Statistical analysis
Experiments were carried out in triplicates and statistical tools such as mean, standard deviation and correlation coefficient (R2) were used to assess experimental data. The Dixon’s Q – test was used to test for the suspected outliers. Data from adsorption experiments was fitted to the Langmuir, Freundlich, pseudo-first order and pseudo secondorder models. Coefficient of determination (R2) was used to determine best fit for each model.
Results and Discussion
Characterization of rice hull derived activated carbon
Surface functional groups identification using FT-IR: Surface functional group analysis was performed using Fourier Transform Infrared Spectrophotometer (FTIR, WQF-520) manufactured by Analytical Technologies (India) operating between 600 and 3600 cm-1 using KBr pellet method. Spectral bands were observed at 1390 - 1400, 1640 and 3425 - 3490 cm-1 as shown in Figure 1.
The broad band around 3425 - 3490 cm-1 can be attributed to the
stretching vibration of the hydroxyl (ʋ O-H) functional group [27] or maybe due to binding of the hydroxyl group with polymeric structure of rice hulls [28].
Spectral band around 1640 cm-1 corresponds to the stretching of the carbonyl (ʋ C=O) groups that may be attributed to the hemicelluloses and lignin aromatic groups [29] or it can be due to stretching of unsaturated aliphatic (ʋ C=C) structures. Peak around 1390 – 1400 cm-1 can be attributed to aromatic C-H and carboxyl-carbonate structures.
Surface morphology analysis: SEM was used to study the morphological features and surface characteristics of the rice hull derived activated carbon (adsorbent) used in the study for adsorption of aspirin, paracetamol and ibuprofen (Figure 2). SEM micrograph for the activated carbon showed that the adsorbent prepared from rice hull has a highly porous structure with regular mesopores [30]. The pores on the surface are clearly identifiable. This indicates that the external surfaces of the H3PO4 activated carbon have a lot of cavities which are suitable for adsorption to occur.
X-ray diffraction analysis (XRD) analysis: XRD pattern showed broad diffraction peak which is centered at 2θ = 22°. This indicates that the activated carbon prepared from rice hull was predominantly amorphous as the existence of broad peaks indicates that the material is amorphous. The XRD pattern is similar to those obtained by [31] who studied the removal of dyes and heavy metals using rice hull activated carbon and [32] who prepared activated carbon prepared from paulownia sawdust (Figure 3).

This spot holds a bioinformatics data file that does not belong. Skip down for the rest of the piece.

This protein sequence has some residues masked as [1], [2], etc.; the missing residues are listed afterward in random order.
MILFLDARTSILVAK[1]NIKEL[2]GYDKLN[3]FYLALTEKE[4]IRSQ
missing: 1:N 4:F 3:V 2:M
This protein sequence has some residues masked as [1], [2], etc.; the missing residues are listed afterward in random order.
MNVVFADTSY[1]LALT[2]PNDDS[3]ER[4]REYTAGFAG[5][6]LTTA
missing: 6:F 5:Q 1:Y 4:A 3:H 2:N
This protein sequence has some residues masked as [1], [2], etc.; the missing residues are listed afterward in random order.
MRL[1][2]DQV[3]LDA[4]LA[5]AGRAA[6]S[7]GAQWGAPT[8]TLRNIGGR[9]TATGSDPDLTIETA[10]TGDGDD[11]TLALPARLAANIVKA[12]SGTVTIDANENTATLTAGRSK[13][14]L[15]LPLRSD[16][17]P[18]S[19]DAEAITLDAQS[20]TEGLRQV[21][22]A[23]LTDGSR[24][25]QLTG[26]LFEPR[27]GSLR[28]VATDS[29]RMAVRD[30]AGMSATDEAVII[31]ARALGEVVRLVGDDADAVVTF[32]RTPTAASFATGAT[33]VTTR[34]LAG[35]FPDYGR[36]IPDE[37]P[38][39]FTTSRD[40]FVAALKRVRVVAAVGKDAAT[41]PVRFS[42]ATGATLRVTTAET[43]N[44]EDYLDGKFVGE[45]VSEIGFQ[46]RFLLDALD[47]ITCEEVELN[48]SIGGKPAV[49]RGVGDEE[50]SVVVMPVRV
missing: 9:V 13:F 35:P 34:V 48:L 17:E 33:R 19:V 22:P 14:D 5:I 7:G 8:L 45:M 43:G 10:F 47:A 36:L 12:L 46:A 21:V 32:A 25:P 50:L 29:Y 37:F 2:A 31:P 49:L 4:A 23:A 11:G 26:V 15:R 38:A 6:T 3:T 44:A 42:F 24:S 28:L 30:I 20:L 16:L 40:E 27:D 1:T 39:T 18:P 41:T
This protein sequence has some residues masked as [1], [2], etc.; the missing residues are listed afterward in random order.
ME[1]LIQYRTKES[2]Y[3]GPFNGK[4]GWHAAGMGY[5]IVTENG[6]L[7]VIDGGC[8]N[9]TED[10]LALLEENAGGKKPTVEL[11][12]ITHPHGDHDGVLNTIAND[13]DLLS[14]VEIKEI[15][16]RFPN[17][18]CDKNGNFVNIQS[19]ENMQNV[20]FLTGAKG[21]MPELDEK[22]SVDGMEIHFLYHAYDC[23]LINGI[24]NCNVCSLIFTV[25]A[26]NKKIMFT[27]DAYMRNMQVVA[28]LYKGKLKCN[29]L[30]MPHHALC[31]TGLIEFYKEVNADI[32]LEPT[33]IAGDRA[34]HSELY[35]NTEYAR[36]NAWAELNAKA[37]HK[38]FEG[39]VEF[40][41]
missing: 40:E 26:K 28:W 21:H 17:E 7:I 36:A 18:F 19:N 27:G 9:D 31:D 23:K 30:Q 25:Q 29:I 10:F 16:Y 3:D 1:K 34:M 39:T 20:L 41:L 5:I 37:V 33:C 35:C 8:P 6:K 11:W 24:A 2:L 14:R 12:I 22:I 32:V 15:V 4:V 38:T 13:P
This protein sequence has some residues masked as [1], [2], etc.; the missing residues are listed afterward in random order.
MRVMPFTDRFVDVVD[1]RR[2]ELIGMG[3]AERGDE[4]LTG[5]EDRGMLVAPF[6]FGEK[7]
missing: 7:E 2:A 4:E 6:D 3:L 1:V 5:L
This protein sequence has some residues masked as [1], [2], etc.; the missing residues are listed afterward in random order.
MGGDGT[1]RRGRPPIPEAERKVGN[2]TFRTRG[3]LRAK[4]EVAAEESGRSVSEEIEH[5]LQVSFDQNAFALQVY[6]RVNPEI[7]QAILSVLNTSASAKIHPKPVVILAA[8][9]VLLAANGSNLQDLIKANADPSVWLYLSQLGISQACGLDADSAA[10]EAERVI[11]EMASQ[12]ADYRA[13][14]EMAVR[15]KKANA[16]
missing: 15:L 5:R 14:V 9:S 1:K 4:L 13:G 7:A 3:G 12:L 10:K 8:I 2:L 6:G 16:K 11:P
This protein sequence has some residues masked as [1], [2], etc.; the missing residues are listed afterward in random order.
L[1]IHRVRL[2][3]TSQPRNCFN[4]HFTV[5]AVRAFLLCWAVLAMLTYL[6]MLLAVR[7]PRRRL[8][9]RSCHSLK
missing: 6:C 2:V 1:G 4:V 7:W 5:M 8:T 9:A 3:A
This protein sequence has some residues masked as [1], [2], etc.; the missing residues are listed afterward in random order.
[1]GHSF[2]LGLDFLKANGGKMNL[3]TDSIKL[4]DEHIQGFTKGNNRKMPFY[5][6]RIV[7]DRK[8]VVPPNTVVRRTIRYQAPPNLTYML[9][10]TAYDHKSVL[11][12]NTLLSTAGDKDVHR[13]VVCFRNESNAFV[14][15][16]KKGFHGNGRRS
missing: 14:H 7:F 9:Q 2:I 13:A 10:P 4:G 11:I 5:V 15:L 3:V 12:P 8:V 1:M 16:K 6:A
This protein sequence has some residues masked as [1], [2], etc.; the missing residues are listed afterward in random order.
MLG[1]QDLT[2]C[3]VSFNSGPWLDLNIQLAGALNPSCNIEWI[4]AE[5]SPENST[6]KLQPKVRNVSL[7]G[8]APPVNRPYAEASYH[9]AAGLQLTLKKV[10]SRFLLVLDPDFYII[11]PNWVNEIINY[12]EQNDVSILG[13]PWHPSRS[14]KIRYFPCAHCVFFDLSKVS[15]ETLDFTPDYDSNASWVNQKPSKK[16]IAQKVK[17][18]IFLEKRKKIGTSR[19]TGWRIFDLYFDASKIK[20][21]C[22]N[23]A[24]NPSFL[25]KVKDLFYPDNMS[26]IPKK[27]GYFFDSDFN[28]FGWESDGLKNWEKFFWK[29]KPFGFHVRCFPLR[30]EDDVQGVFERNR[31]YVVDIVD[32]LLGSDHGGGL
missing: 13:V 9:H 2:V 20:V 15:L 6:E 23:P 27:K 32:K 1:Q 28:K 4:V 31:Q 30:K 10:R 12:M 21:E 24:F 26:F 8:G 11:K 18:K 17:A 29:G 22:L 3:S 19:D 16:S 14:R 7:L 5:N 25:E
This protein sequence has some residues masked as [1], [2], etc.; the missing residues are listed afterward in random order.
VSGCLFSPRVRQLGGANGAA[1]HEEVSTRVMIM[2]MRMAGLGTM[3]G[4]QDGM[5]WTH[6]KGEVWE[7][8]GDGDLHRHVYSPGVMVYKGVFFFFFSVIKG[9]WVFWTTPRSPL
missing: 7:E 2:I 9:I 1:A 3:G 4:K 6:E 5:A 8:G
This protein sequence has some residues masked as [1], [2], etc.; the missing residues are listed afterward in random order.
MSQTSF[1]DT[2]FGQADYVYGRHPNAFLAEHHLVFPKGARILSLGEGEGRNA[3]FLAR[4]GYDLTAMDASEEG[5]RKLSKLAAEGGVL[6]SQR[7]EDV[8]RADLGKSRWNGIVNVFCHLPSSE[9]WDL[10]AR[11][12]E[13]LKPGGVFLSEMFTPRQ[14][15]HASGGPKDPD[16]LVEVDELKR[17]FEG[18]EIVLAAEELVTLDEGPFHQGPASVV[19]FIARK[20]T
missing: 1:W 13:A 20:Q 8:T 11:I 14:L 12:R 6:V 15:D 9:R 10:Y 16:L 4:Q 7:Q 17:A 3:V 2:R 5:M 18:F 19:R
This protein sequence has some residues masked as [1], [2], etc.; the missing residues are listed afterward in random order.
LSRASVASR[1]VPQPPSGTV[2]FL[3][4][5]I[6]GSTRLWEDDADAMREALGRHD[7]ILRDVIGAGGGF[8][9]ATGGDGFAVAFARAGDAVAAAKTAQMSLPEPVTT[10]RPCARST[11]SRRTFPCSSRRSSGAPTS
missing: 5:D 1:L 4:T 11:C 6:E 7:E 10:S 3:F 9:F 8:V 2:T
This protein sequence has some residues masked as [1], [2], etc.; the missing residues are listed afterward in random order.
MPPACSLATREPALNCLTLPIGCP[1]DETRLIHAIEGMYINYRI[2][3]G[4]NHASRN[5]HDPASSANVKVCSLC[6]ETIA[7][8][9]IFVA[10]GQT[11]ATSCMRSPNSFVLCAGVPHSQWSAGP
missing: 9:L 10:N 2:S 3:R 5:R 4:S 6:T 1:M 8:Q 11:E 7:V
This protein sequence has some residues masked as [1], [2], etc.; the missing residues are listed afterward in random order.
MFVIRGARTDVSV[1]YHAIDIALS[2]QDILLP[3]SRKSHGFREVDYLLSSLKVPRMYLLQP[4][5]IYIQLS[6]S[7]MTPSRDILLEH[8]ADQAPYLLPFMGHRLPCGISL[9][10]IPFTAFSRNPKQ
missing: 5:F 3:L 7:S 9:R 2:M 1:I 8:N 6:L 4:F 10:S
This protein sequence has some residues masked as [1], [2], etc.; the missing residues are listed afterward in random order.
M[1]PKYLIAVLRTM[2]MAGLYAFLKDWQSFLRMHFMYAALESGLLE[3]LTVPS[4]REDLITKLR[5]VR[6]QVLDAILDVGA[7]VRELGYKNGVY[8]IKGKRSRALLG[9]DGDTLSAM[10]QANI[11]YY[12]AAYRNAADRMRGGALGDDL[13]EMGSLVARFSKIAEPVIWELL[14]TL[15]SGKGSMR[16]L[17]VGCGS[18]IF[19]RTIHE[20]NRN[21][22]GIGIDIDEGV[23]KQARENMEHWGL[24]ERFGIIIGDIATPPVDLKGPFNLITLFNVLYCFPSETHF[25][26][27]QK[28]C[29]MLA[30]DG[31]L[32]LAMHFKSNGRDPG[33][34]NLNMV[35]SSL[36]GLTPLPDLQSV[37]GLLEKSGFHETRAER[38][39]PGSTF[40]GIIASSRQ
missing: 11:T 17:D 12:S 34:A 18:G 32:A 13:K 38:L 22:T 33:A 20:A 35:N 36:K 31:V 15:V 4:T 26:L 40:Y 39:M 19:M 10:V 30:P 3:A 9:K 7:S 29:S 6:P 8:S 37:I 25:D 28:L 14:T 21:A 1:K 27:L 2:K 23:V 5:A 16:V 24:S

Proximate analysis: Ash content was found to be 20.161 ± 0.04%. This represents various mineral substances that are not chemically combined with the carbon surface (Table 3). The mechanical strength and adsorptive capacity of activated carbon are both reduced by the presence of high ash content. High ash content is undesirable as it will affect development of the pore structure. As a way of reducing ash content in the activated carbon prepared in this research, the precursor (rice-hull) was acid (H3PO4) treated before pyrolysis and activation processes. This resulted in the reduced ash content of 12.31 ± 0.02% for activated carbon compared to the 20.161 ± 0.04% of the precursor. The ash content of the rice hull is however closer to the 19.2% obtained in previous study and is within the 14 – 25% range reported.
The moisture content for Zimbabwean rice (Oryza glaberrima) hull was found to be 5.64 ± 0.06%. This value is within the 4.60 – 6.07% range reported in previous study [20] for Egyptian, Cuban and Chinese short grain rice but however higher than the 4.2% reported [22] for Indian rice hull. The differences can be attributed to the different collection and storage methods, varieties as well as the drying procedures where different temperatures have been used.
The bulk density of 513 ± 1.51 g/cm3 is lower than those reported [20] who obtained values ranging from 531.59 kg/m3 for the short grain rice up to 580.54 kg/m3 for the japonica rice husk. However, the average bulk density of rice hull activated carbon is within the required range of 200 – 750 kg/m3 according to specification SAJH CH/PAC/001 (Rev.1.01/01.2005).
Iodine number is used in the determination of the adsorptive capacity of activated carbon. The iodine number of activated carbon was 815 ± 2.52 mg/g, which is within the recommended range of 600 to 1100 mg/g. This indicates that the rice hull derived activated carbon has high adsorptive capacity and can be used in water treatment for the removal of organic compounds, pharmaceuticals included. The iodine value obtained indicates higher degree of activation.